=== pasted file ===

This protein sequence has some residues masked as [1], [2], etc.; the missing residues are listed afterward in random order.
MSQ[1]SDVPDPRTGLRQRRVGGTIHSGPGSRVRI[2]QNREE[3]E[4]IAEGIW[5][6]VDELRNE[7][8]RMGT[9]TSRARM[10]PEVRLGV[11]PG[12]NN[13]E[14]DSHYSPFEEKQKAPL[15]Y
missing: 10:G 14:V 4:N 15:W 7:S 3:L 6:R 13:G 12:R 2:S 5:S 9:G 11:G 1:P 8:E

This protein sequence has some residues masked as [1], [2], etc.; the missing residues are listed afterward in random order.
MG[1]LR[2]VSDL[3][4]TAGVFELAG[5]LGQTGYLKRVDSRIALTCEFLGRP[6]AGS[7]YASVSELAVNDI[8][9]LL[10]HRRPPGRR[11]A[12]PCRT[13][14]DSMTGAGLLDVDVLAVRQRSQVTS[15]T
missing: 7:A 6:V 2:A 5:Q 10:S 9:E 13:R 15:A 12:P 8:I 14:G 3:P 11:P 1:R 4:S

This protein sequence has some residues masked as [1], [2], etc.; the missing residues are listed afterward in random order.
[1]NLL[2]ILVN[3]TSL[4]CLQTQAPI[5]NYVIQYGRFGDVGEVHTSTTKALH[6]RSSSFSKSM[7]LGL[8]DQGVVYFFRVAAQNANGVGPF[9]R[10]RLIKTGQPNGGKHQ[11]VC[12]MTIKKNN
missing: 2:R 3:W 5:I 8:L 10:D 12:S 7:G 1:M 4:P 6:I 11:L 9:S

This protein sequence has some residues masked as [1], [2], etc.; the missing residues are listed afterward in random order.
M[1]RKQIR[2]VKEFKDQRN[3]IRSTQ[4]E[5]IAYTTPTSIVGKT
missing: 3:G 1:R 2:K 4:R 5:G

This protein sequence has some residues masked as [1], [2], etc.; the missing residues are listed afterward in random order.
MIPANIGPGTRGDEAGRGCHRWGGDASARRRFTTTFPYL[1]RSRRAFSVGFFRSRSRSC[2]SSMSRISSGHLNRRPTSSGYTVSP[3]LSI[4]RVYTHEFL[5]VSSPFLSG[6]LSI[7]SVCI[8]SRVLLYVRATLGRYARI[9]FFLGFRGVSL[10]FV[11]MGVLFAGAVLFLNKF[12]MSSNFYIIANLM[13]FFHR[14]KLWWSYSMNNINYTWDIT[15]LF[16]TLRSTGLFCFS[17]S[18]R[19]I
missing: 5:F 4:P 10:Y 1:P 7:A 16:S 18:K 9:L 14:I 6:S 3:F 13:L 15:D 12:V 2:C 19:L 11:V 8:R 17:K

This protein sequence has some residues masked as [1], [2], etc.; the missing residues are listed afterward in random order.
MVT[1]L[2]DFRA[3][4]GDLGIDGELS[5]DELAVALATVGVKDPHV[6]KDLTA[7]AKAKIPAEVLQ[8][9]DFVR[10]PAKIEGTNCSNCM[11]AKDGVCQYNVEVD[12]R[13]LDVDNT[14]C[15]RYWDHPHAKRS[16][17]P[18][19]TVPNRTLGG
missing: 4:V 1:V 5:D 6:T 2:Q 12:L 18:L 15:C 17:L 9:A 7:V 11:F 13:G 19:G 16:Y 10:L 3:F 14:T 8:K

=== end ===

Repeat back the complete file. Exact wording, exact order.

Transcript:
This protein sequence has some residues masked as [1], [2], etc.; the missing residues are listed afterward in random order.
MSQ[1]SDVPDPRTGLRQRRVGGTIHSGPGSRVRI[2]QNREE[3]E[4]IAEGIW[5][6]VDELRNE[7][8]RMGT[9]TSRARM[10]PEVRLGV[11]PG[12]NN[13]E[14]DSHYSPFEEKQKAPL[15]Y
missing: 10:G 14:V 4:N 15:W 7:S 3:L 6:R 13:G 12:R 2:S 5:S 9:G 11:G 1:P 8:E

This protein sequence has some residues masked as [1], [2], etc.; the missing residues are listed afterward in random order.
MG[1]LR[2]VSDL[3][4]TAGVFELAG[5]LGQTGYLKRVDSRIALTCEFLGRP[6]AGS[7]YASVSELAVNDI[8][9]LL[10]HRRPPGRR[11]A[12]PCRT[13][14]DSMTGAGLLDVDVLAVRQRSQVTS[15]T
missing: 7:A 6:V 2:A 5:Q 10:S 9:E 13:R 15:A 12:P 8:I 14:G 3:P 11:P 1:R 4:S

This protein sequence has some residues masked as [1], [2], etc.; the missing residues are listed afterward in random order.
[1]NLL[2]ILVN[3]TSL[4]CLQTQAPI[5]NYVIQYGRFGDVGEVHTSTTKALH[6]RSSSFSKSM[7]LGL[8]DQGVVYFFRVAAQNANGVGPF[9]R[10]RLIKTGQPNGGKHQ[11]VC[12]MTIKKNN
missing: 2:R 3:W 5:I 8:L 10:D 12:S 7:G 1:M 4:P 6:I 11:L 9:S

This protein sequence has some residues masked as [1], [2], etc.; the missing residues are listed afterward in random order.
M[1]RKQIR[2]VKEFKDQRN[3]IRSTQ[4]E[5]IAYTTPTSIVGKT
missing: 3:G 1:R 2:K 4:R 5:G

This protein sequence has some residues masked as [1], [2], etc.; the missing residues are listed afterward in random order.
MIPANIGPGTRGDEAGRGCHRWGGDASARRRFTTTFPYL[1]RSRRAFSVGFFRSRSRSC[2]SSMSRISSGHLNRRPTSSGYTVSP[3]LSI[4]RVYTHEFL[5]VSSPFLSG[6]LSI[7]SVCI[8]SRVLLYVRATLGRYARI[9]FFLGFRGVSL[10]FV[11]MGVLFAGAVLFLNKF[12]MSSNFYIIANLM[13]FFHR[14]KLWWSYSMNNINYTWDIT[15]LF[16]TLRSTGLFCFS[17]S[18]R[19]I
missing: 5:F 4:P 10:Y 1:P 7:A 16:S 18:K 9:L 14:I 6:S 3:F 13:L 15:D 12:V 2:C 19:L 11:V 8:R 17:K

This protein sequence has some residues masked as [1], [2], etc.; the missing residues are listed afterward in random order.
MVT[1]L[2]DFRA[3][4]GDLGIDGELS[5]DELAVALATVGVKDPHV[6]KDLTA[7]AKAKIPAEVLQ[8][9]DFVR[10]PAKIEGTNCSNCM[11]AKDGVCQYNVEVD[12]R[13]LDVDNT[14]C[15]RYWDHPHAKRS[16][17]P[18][19]TVPNRTLGG
missing: 4:V 1:V 5:D 6:T 2:Q 12:L 18:L 15:C 17:L 9:A 7:V 11:F 13:G 19:G 16:Y 10:L 3:F 14:T 8:K